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Fri 30 May 2014 09:47 AM

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Interview: Bahrain restauranteur Roaya Saleh

Bahraini restaurateur Roaya Saleh is the founder of Villa Mamas and is carrying the flag for the local cuisine with ambitious plans to expand across the world

Interview: Bahrain restauranteur Roaya Saleh
Bahraini restaurateur Roaya Saleh is the founder of Villa Mamas.

If there’s one thing common among the people who toil away in the F&B industry, it’s passion for what they are doing. And passion is certainly something I spot when I talk to Bahraini restaurateur Roaya Saleh, who founded Villa Mamas, a restaurant that serves local cuisine with Mediterranean influences in the Saar suburb of Bahrain.

With a lilt in her voice, and a determined crinkle in her eye, Saleh has promoted Bahraini food, not only in her country, but across the GCC. Without a marketing plan in place, Villa Mamas’ success is even more phenomenal to consider. With over 25,000 followers on the restaurant’s Instagram account as just one example, Saleh’s restaurant has been accepted with full fervour.

She says the concept developed when she realised that Bahraini food had so far been underestimated and largely undiscovered by people in the F&B industry. Over the years, as Bahrain progressed, many international franchises entered the country. “But what about the identity of Bahrain? As a Bahraini, I crave to go to a restaurant that has beautiful surroundings and enjoy good quality Bahraini food,” she says.

Saleh admits that while there are some venues offering local cuisine, it is not cooked in an authentic manner. This needed to change, she thought. “The need [for a Bahraini restaurant] was there, 100%.”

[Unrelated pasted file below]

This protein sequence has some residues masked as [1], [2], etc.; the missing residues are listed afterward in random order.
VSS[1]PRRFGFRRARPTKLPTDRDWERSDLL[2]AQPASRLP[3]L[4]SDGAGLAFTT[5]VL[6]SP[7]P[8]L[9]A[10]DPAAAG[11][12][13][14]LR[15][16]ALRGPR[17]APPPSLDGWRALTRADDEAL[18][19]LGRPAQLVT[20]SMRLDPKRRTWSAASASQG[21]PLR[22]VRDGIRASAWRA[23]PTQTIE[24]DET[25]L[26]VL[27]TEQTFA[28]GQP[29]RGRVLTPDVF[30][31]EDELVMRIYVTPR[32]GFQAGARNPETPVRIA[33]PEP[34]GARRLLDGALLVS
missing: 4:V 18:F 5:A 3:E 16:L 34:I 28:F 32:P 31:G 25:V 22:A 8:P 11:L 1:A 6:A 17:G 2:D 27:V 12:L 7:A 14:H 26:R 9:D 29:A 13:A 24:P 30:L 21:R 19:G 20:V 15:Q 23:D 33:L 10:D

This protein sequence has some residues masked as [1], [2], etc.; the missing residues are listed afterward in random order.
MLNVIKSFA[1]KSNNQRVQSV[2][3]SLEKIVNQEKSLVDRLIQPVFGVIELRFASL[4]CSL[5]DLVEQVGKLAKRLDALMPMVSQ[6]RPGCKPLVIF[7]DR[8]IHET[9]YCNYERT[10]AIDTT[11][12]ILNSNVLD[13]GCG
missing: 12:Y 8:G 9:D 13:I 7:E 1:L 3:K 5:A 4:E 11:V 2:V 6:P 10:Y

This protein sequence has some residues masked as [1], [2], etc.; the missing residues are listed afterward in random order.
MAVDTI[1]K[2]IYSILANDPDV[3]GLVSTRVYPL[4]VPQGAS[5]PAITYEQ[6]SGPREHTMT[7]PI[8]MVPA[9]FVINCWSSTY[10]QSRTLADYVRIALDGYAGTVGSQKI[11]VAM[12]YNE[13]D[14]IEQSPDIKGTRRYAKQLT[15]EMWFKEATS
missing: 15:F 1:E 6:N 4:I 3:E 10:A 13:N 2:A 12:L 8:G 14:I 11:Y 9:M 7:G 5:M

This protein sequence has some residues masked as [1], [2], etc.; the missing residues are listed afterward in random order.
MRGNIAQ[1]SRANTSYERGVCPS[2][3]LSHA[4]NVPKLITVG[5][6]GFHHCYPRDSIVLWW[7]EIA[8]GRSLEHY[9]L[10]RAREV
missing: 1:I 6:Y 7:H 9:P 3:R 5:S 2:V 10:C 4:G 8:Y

Facing obstacles

However, Saleh has had an uphill task in realising her dream. Formerly a banker, she had no experience in the culinary industry before dipping her toes into the business. She explains: “When setting up I didn’t know about the restaurant business or what to expect from a professional kitchen; I knew how to cook and I knew all about my ingredients.

“It took a lot of energy from me because I haven’t done restaurants before; I was a banker. I just knew that this was my dream and I had a mission which I wanted to accomplish in spite of all the negativity at the time. When I opened Villa Mamas in 2011, we had a severe political situation in Bahrain.”

Saleh didn’t predict the overwhelming success of Villa Mamas. She never aggressively pursued marketing the brand and did not, as is the current norm, hold a soft opening. Saleh says she was focused on the quality of her food and had to juggle her need for perfection with the pressure of receiving orders with a quick turnaround time.

In the initial days, her husband and children used to help serve the food in the restaurant. She did not have the necessary number of employees as she was pressured to hire locals, when “there are no Bahrainis in this field”. She reminisces: “So at one time I had 100-130 people, and I was preparing the dishes with just two more chefs.”

Another issue Saleh has been dealing with from the very start is the lack of electricity and water — an issue which continues today. She has handled this by working with generators and water tanks. When I ask why, she says: “Because the owner didn’t fulfil his promise. When I signed the contract, he was supposed to connect us to electricity and water after two months. After I signed the contract I started taking loans, started implementing my business plans and every time this got delayed. I couldn’t go back because I had invested money in the restaurant. If I had given up and said I’m not going to start work until the problem was fixed, I would have lost everything. Forty million dinars (US $106 million) would have gone. I just had to start work.”